While many of the nation's 102 HBCUs face financial pressure and the funding stream is important to them, it isn't responsible for keeping their doors open.

Congress passed the legislation after a months-long negotiation over several higher education bills. Trump signed the law in December. So, as fact-checkers rightly noted, it’s a stretch at best for the president to claim he single-handedly saved the colleges by signing the law.

However, the White House and the U.S. Department of Education can make legitimate points when touting their support for the sector.

“Things continue on the right path,” said Ivory Toldson, a professor of psychology at Howard University and editor in chief of The Journal of Negro Education. “I can’t say that the administration has been obstructive.”

Some HBCU leaders, for example, point to the March 2018 move by Education Secretary Betsy DeVos to cancel the repayment of more than $300 million in federal relief loans that four historically black colleges took out after Hurricanes Katrina and Rita hit in 2005.

“She was genuinely interested in working on our behalf,” said Walter Kimbrough, president of Dillard University in New Orleans, which received loan relief from DeVos. “That’s their big win” with HBCUs, he said of the administration.

National groups that represent HBCUs have sought to cultivate close ties to the Trump administration. While those efforts have been controversial on HBCU campuses, the sector’s leaders have had some successes.

In particular they point to increases in key funding streams. For example, during the last three fiscal years, federal programs that the United Negro College Fund deems most important to HBCUs have seen a collective increase of more than $200 million in funding, said Lodriguez Murray, UNCF’s senior vice president of public policy and government affairs.

For example, the Strengthening Historically Black Colleges program, which is part of Title III, increased from $245 million in federal support in 2017 to $325 million this fiscal year.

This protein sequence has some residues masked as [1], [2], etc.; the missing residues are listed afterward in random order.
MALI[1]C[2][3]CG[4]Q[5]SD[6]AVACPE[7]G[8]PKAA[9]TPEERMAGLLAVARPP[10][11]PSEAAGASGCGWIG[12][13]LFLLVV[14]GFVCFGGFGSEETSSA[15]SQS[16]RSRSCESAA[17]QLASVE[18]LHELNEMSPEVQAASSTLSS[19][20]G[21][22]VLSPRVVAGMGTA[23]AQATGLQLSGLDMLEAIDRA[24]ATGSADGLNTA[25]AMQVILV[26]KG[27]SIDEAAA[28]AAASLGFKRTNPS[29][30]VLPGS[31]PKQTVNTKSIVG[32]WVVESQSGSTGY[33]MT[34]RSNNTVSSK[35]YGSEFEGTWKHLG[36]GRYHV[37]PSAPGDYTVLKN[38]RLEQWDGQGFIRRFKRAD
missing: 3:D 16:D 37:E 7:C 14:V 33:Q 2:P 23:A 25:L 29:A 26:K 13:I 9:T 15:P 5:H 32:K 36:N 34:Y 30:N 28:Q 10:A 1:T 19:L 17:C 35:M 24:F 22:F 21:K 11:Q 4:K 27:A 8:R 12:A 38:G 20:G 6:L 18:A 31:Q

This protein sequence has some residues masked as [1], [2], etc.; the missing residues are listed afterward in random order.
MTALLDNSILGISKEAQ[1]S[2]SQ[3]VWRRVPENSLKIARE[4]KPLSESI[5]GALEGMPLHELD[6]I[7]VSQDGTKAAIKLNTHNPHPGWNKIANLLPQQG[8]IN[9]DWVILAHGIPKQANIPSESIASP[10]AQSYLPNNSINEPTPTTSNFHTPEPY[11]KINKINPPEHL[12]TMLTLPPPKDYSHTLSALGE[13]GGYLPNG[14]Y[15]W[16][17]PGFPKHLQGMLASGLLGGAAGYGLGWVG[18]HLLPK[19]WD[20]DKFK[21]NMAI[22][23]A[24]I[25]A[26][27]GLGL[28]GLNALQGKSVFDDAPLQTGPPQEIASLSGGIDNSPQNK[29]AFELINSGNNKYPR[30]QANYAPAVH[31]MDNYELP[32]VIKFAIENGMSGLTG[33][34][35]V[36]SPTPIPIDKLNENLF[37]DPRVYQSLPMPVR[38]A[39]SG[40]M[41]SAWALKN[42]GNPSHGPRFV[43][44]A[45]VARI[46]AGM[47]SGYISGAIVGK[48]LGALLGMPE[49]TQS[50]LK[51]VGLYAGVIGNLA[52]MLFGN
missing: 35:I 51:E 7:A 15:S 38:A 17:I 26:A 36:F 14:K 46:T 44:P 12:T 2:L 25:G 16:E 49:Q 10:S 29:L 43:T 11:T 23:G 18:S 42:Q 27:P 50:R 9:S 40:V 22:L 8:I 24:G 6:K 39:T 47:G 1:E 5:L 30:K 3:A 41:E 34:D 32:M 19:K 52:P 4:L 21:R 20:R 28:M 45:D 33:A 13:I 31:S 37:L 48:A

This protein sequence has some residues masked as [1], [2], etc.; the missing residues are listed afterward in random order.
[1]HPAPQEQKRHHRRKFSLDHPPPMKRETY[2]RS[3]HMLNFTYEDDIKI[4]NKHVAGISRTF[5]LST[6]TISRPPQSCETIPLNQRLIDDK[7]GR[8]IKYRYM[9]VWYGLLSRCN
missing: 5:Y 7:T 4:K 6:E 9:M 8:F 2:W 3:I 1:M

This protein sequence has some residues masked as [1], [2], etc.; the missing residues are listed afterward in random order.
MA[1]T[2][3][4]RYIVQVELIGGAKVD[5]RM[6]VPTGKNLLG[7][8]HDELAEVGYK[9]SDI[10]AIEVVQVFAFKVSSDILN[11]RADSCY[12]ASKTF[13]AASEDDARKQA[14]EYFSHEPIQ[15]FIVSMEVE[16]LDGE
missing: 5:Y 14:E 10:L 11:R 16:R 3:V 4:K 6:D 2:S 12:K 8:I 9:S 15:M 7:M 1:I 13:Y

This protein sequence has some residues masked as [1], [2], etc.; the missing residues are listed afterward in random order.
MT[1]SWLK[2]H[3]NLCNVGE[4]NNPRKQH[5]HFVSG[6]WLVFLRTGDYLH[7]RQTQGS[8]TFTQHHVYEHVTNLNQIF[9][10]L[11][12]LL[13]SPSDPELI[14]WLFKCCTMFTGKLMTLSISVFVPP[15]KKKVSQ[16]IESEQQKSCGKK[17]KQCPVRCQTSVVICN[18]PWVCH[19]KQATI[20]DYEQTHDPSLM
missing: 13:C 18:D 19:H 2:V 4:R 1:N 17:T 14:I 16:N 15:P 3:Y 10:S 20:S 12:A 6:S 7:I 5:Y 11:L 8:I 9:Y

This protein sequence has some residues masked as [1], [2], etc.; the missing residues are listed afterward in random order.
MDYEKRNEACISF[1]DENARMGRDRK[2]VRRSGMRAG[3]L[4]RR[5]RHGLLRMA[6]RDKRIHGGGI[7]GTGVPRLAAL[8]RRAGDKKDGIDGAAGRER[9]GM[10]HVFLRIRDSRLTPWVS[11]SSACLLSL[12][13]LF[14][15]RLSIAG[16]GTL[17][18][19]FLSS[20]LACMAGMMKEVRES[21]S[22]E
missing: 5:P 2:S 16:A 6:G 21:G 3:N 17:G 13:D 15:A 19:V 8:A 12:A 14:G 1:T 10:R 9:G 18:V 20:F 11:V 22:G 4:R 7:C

Advocates for black colleges also had been quietly opposed to the Obama-era borrower-defense rule. When DeVos rolled back the rule, provoking sustained condemnation from consumer advocates, the department cited a letter from UNCF that challenged several provisions in the rule.

In addition, Murray cited a successful push for the federal government to provide financial relief through deferments to private HBCUs that saw their enrollments decline due to changes made to the Parent PLUS loan program during the Obama administration -- a decision that infuriated HBCU leaders. Congress and the Trump administration backed the deferments.

HBCU leaders also have pointed to the Trump administration's support of the return of so-called year-round Pell Grants as well as symbolic moves such as the transfer of the White House HBCU Initiative from the Education Department to the administration’s executive offices.

“When these items have gotten to the president’s desk,” Murray said, “the president has signed each and every one.”

‘A Seat at the Table’

Yet Kimbrough and others said the administration’s overall record with HBCUs has been mixed.

The White House under Trump has each year proposed steep cuts to higher education and scientific research. And some of those suggested cuts, such as the 2018 White House proposal to restructure and slash TRIO programs by 40 percent, would disproportionately affect HBCU students. Trump also has sought to eliminate the Strengthening Historically Black Colleges program.

Congress has ignored virtually all the Trump administration’s proposed cuts to higher education. TRIO programs, for example, which feature outreach and student services aimed at low-income and first-generation students, have seen budget increases in recent years.

The administration’s rhetoric also has at times angered students, faculty members and administrators at HBCUs.

Perhaps most notably, DeVos in 2017 upset many for what they said was a tone-deaf statement linking historically black colleges to her signature issue.

“HBCUs are real pioneers when it comes to school choice,” she said in a written statement. “They are living proof that when more options are provided to students, they are afforded greater access and greater quality. Their success has shown that more options help students flourish.”

Beyond his claim this week to have saved HBCUs, the Trump administration appears to have overbilled other purported achievements with HBCUs.

For example, last September Trump said he would lift restrictions on capital financing funds for faith-based HBCUs and seminaries. He said that move would free up funding for more than 40 colleges and seminaries.

But it wasn’t clear at the time if any colleges would receive new federal funding. Kimbrough said he has studied the issue and that Trump’s pledge had no impact on HBCUs.

Trump’s fanciful statements can be “useful hyperbole,” Kimbrough said. “Of course it’s not grounded in reality.”

Toldson said some of the administration’s achievements with HBCUs, including the hurricane loan cancellation, were in the works during the Obama administration.